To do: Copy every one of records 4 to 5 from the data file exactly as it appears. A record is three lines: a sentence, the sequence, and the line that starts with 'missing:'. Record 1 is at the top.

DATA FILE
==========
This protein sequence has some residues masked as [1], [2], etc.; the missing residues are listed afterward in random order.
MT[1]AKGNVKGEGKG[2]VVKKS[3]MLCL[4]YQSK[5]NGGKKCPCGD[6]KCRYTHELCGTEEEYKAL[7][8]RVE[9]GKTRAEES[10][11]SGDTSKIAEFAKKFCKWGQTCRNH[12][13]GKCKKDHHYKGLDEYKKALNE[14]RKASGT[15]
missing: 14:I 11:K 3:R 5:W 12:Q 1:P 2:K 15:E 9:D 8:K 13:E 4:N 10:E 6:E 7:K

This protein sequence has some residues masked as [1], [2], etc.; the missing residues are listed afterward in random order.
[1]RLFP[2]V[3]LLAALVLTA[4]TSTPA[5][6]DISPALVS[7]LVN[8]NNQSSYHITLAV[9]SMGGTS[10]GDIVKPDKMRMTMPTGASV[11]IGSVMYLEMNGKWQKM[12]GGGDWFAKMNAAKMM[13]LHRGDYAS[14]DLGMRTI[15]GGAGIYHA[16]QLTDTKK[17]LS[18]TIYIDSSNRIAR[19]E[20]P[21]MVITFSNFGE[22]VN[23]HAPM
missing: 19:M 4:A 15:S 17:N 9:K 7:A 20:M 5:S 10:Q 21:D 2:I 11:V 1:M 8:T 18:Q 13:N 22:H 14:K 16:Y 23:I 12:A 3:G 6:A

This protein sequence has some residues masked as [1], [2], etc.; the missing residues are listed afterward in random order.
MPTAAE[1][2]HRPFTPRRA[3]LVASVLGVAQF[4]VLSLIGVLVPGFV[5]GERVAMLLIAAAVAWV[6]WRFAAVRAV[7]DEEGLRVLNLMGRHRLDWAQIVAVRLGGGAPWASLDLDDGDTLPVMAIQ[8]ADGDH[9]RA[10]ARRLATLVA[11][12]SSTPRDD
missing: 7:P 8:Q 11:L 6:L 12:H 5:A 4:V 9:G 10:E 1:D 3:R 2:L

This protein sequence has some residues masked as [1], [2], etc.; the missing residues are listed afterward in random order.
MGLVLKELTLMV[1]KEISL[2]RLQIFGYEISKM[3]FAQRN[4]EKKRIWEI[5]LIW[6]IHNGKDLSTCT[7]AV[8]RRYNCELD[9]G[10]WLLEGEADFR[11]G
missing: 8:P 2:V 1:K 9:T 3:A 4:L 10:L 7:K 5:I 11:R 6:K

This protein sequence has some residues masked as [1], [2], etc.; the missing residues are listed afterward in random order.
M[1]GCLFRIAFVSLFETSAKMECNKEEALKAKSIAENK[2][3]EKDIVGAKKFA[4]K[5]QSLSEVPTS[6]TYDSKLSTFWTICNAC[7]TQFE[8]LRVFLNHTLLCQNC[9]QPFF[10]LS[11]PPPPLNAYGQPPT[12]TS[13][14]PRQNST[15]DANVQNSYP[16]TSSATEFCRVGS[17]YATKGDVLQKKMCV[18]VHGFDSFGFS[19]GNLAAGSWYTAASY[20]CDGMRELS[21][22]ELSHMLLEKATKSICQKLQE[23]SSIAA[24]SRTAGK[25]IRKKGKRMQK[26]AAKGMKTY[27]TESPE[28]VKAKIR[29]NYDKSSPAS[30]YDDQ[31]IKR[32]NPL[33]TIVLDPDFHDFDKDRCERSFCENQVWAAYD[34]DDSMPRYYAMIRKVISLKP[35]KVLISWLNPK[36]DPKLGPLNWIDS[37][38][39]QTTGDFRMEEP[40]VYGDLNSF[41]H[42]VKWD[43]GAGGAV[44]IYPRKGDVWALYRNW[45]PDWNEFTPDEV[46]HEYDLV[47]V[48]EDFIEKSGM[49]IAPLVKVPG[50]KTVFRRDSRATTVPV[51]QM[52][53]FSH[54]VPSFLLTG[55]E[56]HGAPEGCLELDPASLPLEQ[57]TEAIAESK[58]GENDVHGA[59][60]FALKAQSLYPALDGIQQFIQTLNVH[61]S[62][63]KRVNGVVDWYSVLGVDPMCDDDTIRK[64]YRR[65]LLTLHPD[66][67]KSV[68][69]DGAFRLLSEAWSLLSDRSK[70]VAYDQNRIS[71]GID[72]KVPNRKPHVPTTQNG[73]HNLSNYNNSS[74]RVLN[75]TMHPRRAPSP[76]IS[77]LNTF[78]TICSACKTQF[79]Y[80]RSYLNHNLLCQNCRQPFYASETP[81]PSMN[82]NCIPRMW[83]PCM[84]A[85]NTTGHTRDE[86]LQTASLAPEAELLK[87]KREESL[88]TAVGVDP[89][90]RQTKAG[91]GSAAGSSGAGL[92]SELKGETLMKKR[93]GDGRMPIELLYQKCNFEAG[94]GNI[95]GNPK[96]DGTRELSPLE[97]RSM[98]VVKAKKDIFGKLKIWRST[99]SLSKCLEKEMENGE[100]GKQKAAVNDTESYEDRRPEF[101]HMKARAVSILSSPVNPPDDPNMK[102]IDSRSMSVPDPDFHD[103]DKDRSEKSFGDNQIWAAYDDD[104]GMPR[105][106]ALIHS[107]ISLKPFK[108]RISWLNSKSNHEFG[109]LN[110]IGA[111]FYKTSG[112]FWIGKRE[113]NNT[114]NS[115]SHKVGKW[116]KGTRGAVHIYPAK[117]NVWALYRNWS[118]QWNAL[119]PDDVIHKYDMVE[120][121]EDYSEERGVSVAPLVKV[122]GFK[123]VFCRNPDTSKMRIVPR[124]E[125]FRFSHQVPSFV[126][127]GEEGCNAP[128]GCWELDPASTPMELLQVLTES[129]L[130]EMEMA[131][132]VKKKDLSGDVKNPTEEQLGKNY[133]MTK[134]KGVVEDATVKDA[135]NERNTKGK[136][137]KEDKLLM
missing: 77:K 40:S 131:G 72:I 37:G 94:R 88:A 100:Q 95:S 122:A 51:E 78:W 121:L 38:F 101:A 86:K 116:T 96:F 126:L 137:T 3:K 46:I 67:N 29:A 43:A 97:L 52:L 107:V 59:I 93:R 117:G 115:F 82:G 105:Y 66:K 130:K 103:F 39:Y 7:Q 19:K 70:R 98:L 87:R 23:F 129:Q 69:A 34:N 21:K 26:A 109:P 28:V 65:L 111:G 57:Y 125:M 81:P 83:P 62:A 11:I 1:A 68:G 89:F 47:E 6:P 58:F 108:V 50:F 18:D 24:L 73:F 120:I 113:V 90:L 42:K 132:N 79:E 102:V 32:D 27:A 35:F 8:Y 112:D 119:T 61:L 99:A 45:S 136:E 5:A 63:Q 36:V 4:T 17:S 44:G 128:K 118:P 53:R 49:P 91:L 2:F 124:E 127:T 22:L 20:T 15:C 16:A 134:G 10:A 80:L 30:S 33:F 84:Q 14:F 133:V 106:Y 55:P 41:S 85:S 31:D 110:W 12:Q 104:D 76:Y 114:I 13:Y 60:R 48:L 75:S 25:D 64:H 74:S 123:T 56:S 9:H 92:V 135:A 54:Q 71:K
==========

This protein sequence has some residues masked as [1], [2], etc.; the missing residues are listed afterward in random order.
MGLVLKELTLMV[1]KEISL[2]RLQIFGYEISKM[3]FAQRN[4]EKKRIWEI[5]LIW[6]IHNGKDLSTCT[7]AV[8]RRYNCELD[9]G[10]WLLEGEADFR[11]G
missing: 8:P 2:V 1:K 9:T 3:A 4:L 10:L 7:K 5:I 11:R 6:K

This protein sequence has some residues masked as [1], [2], etc.; the missing residues are listed afterward in random order.
M[1]GCLFRIAFVSLFETSAKMECNKEEALKAKSIAENK[2][3]EKDIVGAKKFA[4]K[5]QSLSEVPTS[6]TYDSKLSTFWTICNAC[7]TQFE[8]LRVFLNHTLLCQNC[9]QPFF[10]LS[11]PPPPLNAYGQPPT[12]TS[13][14]PRQNST[15]DANVQNSYP[16]TSSATEFCRVGS[17]YATKGDVLQKKMCV[18]VHGFDSFGFS[19]GNLAAGSWYTAASY[20]CDGMRELS[21][22]ELSHMLLEKATKSICQKLQE[23]SSIAA[24]SRTAGK[25]IRKKGKRMQK[26]AAKGMKTY[27]TESPE[28]VKAKIR[29]NYDKSSPAS[30]YDDQ[31]IKR[32]NPL[33]TIVLDPDFHDFDKDRCERSFCENQVWAAYD[34]DDSMPRYYAMIRKVISLKP[35]KVLISWLNPK[36]DPKLGPLNWIDS[37][38][39]QTTGDFRMEEP[40]VYGDLNSF[41]H[42]VKWD[43]GAGGAV[44]IYPRKGDVWALYRNW[45]PDWNEFTPDEV[46]HEYDLV[47]V[48]EDFIEKSGM[49]IAPLVKVPG[50]KTVFRRDSRATTVPV[51]QM[52][53]FSH[54]VPSFLLTG[55]E[56]HGAPEGCLELDPASLPLEQ[57]TEAIAESK[58]GENDVHGA[59][60]FALKAQSLYPALDGIQQFIQTLNVH[61]S[62][63]KRVNGVVDWYSVLGVDPMCDDDTIRK[64]YRR[65]LLTLHPD[66][67]KSV[68][69]DGAFRLLSEAWSLLSDRSK[70]VAYDQNRIS[71]GID[72]KVPNRKPHVPTTQNG[73]HNLSNYNNSS[74]RVLN[75]TMHPRRAPSP[76]IS[77]LNTF[78]TICSACKTQF[79]Y[80]RSYLNHNLLCQNCRQPFYASETP[81]PSMN[82]NCIPRMW[83]PCM[84]A[85]NTTGHTRDE[86]LQTASLAPEAELLK[87]KREESL[88]TAVGVDP[89][90]RQTKAG[91]GSAAGSSGAGL[92]SELKGETLMKKR[93]GDGRMPIELLYQKCNFEAG[94]GNI[95]GNPK[96]DGTRELSPLE[97]RSM[98]VVKAKKDIFGKLKIWRST[99]SLSKCLEKEMENGE[100]GKQKAAVNDTESYEDRRPEF[101]HMKARAVSILSSPVNPPDDPNMK[102]IDSRSMSVPDPDFHD[103]DKDRSEKSFGDNQIWAAYDDD[104]GMPR[105][106]ALIHS[107]ISLKPFK[108]RISWLNSKSNHEFG[109]LN[110]IGA[111]FYKTSG[112]FWIGKRE[113]NNT[114]NS[115]SHKVGKW[116]KGTRGAVHIYPAK[117]NVWALYRNWS[118]QWNAL[119]PDDVIHKYDMVE[120][121]EDYSEERGVSVAPLVKV[122]GFK[123]VFCRNPDTSKMRIVPR[124]E[125]FRFSHQVPSFV[126][127]GEEGCNAP[128]GCWELDPASTPMELLQVLTES[129]L[130]EMEMA[131][132]VKKKDLSGDVKNPTEEQLGKNY[133]MTK[134]KGVVEDATVKDA[135]NERNTKGK[136][137]KEDKLLM
missing: 77:K 40:S 131:G 72:I 37:G 94:R 88:A 100:Q 95:S 122:A 51:E 78:W 121:L 38:F 101:A 86:K 116:T 96:F 126:L 137:T 3:K 46:I 67:N 29:A 43:A 97:L 52:L 107:V 59:I 93:R 117:G 115:F 82:G 105:Y 66:K 130:K 103:F 39:Y 7:Q 19:K 70:R 98:L 87:R 23:F 129:Q 69:A 34:N 21:K 26:A 109:P 28:V 65:L 111:G 57:Y 125:M 81:P 83:P 62:A 11:I 1:A 68:G 89:F 47:E 6:P 58:F 108:V 50:F 18:D 24:L 73:F 120:I 113:V 90:L 42:K 132:N 79:E 102:V 32:D 27:A 35:F 8:Y 112:D 119:T 61:L 99:A 45:S 136:E 5:A 63:Q 36:V 4:T 17:S 44:G 128:K 118:P 53:R 49:P 91:L 2:F 124:E 127:T 22:L 20:T 15:C 16:A 134:G 10:A 80:L 30:S 33:F 84:Q 14:F 133:V 106:Y 55:P 41:S 85:S 31:D 110:W 12:Q 104:D 76:Y 114:I 13:Y 60:R 48:L 75:S 25:D 64:H 74:S 123:T 56:S 9:H 92:V 135:A 54:Q 71:K